Shopper footfall was down by 0.7% in May, lower than a year ago, and down from the 1% rise in April, according to new figures.The BRC/Springboard Footfall Monitor revealed a mixed picture across the UK – with footfall down by 1% on high streets, but up 1.2% in out-of-town areasThe hardest-hit parts of the UK were Northern Ireland (-3.1%), the West Midlands (-2.9%) and the East Midlands (-2.6%).Helen Dickinson, British Retail Consortium director general, said: “On the surface these figures are fairly flat, but they’re masking widespread regional variations and only two areas in England – Greater London and the East – are showing positive footfall growth compared with May 2012. As the recent unemployment figures highlighted, the outlook in terms of job prospects and economic growth is by no means ‘one size fits all’ across the UK. “While footfall saw a slight drop compared with May 2012, the month’s respectable sales growth suggests that conversion rates were good: people made fewer trips, but responded well to good deals, especially on value ranges and seasonal promotions. Where there was a little growth, retail parks led the way and this could explain why furniture – most commonly sited out of town – was the month’s best-performing category according to our Retail Sales Monitor.“Now that we’re into June, retailers will be hoping that summer sales and sunshine will make for a stronger showing next time.”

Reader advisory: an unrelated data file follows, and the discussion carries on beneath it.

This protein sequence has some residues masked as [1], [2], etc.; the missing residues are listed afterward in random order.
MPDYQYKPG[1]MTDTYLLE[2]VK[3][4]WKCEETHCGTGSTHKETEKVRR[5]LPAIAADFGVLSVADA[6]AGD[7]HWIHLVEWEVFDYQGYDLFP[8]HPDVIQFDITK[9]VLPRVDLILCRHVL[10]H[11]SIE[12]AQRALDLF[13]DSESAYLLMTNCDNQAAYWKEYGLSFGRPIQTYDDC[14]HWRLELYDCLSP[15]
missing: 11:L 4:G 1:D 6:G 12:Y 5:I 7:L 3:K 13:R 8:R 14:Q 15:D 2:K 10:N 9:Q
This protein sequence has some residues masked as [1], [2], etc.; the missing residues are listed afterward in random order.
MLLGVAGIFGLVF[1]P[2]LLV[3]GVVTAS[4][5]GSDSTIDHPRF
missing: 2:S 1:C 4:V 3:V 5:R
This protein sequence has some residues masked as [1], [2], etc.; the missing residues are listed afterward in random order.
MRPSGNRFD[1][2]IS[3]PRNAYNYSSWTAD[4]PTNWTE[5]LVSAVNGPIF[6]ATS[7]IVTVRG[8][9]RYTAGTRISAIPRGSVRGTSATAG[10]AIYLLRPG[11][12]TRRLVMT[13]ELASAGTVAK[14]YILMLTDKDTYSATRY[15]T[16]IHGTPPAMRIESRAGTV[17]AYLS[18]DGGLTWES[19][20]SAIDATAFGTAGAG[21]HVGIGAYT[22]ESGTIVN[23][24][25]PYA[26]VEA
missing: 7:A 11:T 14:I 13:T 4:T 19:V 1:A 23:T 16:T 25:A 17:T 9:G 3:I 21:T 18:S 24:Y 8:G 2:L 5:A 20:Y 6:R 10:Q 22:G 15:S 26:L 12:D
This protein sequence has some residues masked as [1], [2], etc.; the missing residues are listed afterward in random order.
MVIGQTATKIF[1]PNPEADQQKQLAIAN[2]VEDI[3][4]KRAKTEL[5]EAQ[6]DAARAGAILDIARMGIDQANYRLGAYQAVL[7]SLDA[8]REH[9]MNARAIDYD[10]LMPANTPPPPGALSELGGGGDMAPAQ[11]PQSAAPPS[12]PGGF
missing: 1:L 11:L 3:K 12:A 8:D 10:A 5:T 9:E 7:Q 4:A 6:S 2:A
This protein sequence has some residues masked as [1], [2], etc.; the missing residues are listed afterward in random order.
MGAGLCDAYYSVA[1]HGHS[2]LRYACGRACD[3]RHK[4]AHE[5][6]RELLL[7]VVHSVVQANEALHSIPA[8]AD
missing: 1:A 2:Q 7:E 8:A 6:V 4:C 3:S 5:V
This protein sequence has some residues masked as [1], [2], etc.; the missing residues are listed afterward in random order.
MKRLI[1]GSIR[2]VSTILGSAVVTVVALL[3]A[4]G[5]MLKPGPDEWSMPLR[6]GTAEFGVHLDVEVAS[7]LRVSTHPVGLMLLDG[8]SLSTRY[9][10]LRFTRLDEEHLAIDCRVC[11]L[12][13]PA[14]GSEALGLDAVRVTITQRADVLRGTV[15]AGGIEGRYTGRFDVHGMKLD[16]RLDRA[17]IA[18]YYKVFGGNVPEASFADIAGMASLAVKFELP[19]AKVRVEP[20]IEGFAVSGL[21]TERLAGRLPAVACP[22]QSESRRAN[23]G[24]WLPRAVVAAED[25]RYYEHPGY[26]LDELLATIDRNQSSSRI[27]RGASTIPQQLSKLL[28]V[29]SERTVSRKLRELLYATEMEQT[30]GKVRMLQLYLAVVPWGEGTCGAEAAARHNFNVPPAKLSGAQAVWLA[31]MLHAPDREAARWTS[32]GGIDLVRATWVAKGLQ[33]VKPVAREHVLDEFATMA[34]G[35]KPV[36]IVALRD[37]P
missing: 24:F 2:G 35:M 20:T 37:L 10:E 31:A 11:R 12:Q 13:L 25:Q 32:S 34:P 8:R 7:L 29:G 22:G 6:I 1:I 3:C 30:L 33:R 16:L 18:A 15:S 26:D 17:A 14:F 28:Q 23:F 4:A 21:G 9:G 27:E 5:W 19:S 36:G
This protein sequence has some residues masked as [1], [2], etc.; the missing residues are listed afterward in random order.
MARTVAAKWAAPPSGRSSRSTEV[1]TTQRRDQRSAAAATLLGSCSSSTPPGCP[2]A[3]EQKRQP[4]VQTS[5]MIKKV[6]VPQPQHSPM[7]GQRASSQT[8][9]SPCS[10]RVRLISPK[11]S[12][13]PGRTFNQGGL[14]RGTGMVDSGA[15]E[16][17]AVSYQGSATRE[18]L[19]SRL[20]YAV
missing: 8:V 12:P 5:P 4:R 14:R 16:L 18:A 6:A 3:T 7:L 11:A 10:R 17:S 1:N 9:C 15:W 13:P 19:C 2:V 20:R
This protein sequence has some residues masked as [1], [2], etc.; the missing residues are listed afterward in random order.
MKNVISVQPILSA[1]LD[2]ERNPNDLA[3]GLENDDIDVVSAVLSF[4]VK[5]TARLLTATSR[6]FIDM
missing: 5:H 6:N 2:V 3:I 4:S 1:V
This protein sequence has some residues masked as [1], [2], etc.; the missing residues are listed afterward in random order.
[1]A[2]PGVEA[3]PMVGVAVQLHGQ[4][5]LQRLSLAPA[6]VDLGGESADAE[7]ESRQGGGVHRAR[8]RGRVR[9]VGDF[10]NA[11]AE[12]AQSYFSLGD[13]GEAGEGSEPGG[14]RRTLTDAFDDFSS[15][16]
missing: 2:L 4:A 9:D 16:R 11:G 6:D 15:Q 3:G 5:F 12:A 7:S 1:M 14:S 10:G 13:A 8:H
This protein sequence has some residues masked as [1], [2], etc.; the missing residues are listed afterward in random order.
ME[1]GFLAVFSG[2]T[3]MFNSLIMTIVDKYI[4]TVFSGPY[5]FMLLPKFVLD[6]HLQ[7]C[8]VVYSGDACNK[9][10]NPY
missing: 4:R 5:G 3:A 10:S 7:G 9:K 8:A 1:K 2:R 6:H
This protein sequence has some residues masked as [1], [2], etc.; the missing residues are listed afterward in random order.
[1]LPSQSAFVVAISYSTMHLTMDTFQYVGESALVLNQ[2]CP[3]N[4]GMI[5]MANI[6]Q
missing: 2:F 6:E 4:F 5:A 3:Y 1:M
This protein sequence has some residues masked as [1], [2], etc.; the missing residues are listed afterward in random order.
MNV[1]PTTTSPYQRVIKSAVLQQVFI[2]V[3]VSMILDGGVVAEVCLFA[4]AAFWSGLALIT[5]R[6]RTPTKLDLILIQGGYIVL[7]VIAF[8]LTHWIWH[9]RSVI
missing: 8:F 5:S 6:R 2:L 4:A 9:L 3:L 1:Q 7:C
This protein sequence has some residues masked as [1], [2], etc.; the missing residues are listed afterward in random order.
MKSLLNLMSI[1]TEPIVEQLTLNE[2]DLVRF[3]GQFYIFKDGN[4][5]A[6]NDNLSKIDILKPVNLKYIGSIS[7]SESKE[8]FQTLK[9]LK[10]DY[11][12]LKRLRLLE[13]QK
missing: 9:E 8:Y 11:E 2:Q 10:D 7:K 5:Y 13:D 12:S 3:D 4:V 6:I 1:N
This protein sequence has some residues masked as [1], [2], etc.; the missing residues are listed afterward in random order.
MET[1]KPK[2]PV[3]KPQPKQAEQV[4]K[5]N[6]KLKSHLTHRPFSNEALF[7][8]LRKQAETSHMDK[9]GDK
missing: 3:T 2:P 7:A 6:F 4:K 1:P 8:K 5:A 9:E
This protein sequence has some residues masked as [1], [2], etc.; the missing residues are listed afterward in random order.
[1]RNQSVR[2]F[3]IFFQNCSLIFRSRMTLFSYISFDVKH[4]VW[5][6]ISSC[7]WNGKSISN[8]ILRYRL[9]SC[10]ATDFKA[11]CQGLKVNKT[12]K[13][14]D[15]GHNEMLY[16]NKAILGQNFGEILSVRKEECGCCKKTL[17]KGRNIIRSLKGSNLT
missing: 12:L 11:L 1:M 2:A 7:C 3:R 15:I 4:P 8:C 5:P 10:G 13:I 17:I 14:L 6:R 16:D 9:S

Paul Casey has set his sights on following in the footsteps of US Open champion Justin Rose after putting years of injury woes behind him with a dramatic victory in the Irish Open. Press Association A closing 67 – four shots better than anyone in the last 12 groups – gave the 35-year-old a total of 14 under par, three clear of playing partner Robert Rock (71) and overnight leader Joost Luiten, who had been looking for his second win in three events but could only manage a 74. “Psychologically this is huge,” said Casey Casey will now turn his attentions to trying to win the Scottish Open to qualify for the Open Championship at Muirfield, with Rose’s recent US Open triumph a massive inspiration. “That really lit the fire,” added Casey. “Justin’s victory was phenomenal and I was so proud of what he did and how he handled himself.” He added: “It’s well documented how he struggled at the beginning of his career and I have seen the work he has put in to become one of the best players in the world. I have been there before and I desperately want to be in control of my game and winning championships again. “I was ready back in 2009 when I was playing some phenomenal golf and I’m really ready now for everything that happens after a major victory. That’s the goal.” Casey was ranked third in the world in 2009 but began the week 169th after form and fitness problems, most notably after suffering a broken collarbone while snowboarding in late 2011. He also went through a painful divorce around the same time and admitted he feared that he would never rediscover the form which brought him three consecutive Ryder Cup appearances – the first two of them record wins at Oakland Hills and the K Club – from 2004. “It’s difficult to pinpoint a moment but there was a period where I really struggled with getting the shoulder back where I wanted it and I probably came back too early because the swing changed trying to protect the shoulder,” added Casey, whose win takes him back into the world’s top 100.